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'I see nothing has changed': reshaping practitioner concerns about institutional change

Grace, Lauri 2006, 'I see nothing has changed': reshaping practitioner concerns about institutional change, in Global VET challenges at the global, national and local levels: Proceedings of the AVETRA 9th annual conference, [Australian Vocational Education and Training Research Association], [Wollongong, NSW.], pp. 1-10.

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Title 'I see nothing has changed': reshaping practitioner concerns about institutional change
Author(s) Grace, Lauri
Conference name Australian Vocational Education and Training Research Association. National Conference (9th : 2006 : Wollongong, N.S.W.)
Conference location Wollongong
Conference dates 19 - 21 April 2006
Title of proceedings Global VET challenges at the global, national and local levels: Proceedings of the AVETRA 9th annual conference
Editor(s) Kell, P.
Publication date 2006
Conference series Australian Vocational Education and Training Research Association Conference
Start page 1
End page 10
Publisher [Australian Vocational Education and Training Research Association]
Place of publication [Wollongong, NSW.]
Summary My PhD research revealed widespread disquiet that Training Packages are typically written in a complex and abstract institutional language form that excludes all but knowledgeable readers. Many practitioners and participants struggle to understand the units of competency they are trying to work with. In a national VET system which claims that decision making and policy development are based on consultation and research, how can this disquiet go unnoticed? This paper examines a sequence of five texts drawn from the review and development of the Training Package qualifications for VET practitioners. It argues that the impact of an excluding language form has been recognised and then subsumed in two separate review and  development processes. When the first competency standards for workplace trainers and assessors were reviewed in 1997 much of the target population was found to lack awareness, familiarity, experience or expertise in using the standards. Yet the review is reported to have concluded that most users were satisfied with the language used in those standards. When the  Training Package for Assessment and Workplace Training was reviewed in 2001 the complex language was one of the most common issues raised in unprecedented consultations and was identified as a significant accessibility issue. Yet the Training and Assessment Training Package responded by entrenching the use of this language as a compulsory assessable requirement and suggesting that individuals who have difficulty with the language may require training to improve their own (presumed deficient) language and literacy skills. Practitioner input was ‘written down’ but not ‘taken up’. The paper concludes that the concerns expressed by practitioners exposed to public critique fundamental issues about a Training Package that was a ‘lynchpin’ of the VET system and a key component of the ‘rules of the VET game’. But the concerns were reshaped and redefined in a process that was aligned to national VET policy rather than to local needs.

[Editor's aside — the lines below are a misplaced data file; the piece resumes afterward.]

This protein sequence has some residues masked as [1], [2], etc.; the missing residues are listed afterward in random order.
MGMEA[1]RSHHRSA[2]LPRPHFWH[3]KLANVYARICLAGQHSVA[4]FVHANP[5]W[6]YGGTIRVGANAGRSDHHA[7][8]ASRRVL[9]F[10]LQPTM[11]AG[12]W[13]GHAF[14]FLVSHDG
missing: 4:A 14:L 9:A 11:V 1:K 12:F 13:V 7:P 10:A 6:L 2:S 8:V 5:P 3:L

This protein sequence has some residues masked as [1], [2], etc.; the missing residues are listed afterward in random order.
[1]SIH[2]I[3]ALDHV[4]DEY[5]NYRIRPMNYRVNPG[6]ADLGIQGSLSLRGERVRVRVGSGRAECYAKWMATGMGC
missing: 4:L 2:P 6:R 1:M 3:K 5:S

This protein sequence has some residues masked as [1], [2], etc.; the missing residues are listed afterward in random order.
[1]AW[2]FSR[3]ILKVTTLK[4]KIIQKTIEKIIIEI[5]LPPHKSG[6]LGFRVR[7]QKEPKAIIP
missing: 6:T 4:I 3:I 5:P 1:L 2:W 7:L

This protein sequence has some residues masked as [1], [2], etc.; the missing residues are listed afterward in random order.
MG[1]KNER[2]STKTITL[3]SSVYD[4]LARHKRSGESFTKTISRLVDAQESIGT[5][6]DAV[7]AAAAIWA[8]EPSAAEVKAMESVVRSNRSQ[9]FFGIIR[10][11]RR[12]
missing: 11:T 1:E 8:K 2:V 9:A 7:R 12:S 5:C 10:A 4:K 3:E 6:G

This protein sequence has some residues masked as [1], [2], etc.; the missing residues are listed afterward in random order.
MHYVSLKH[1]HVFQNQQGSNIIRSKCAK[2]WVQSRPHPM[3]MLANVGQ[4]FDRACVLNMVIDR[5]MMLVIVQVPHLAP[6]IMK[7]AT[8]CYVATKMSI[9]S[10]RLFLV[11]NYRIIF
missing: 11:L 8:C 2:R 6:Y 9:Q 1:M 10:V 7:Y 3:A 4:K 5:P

Notes Reproduced with the kind permission of the copyright owner.
Language eng
Field of Research 139999 Education not elsewhere classified
130313 Teacher Education and Professional Development of Educators
Socio Economic Objective 970113 Expanding Knowledge in Education
HERDC Research category E1 Full written paper - refereed
Copyright notice ©2006, Australian Vocational Education and Training Research Association
Free to Read? Yes
Persistent URL http://hdl.handle.net/10536/DRO/DU:30006192

Document type: Conference Paper
Collections: School of Education
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Every reasonable effort has been made to ensure that permission has been obtained for items included in DRO. If you believe that your rights have been infringed by this repository, please contact drosupport@deakin.edu.au.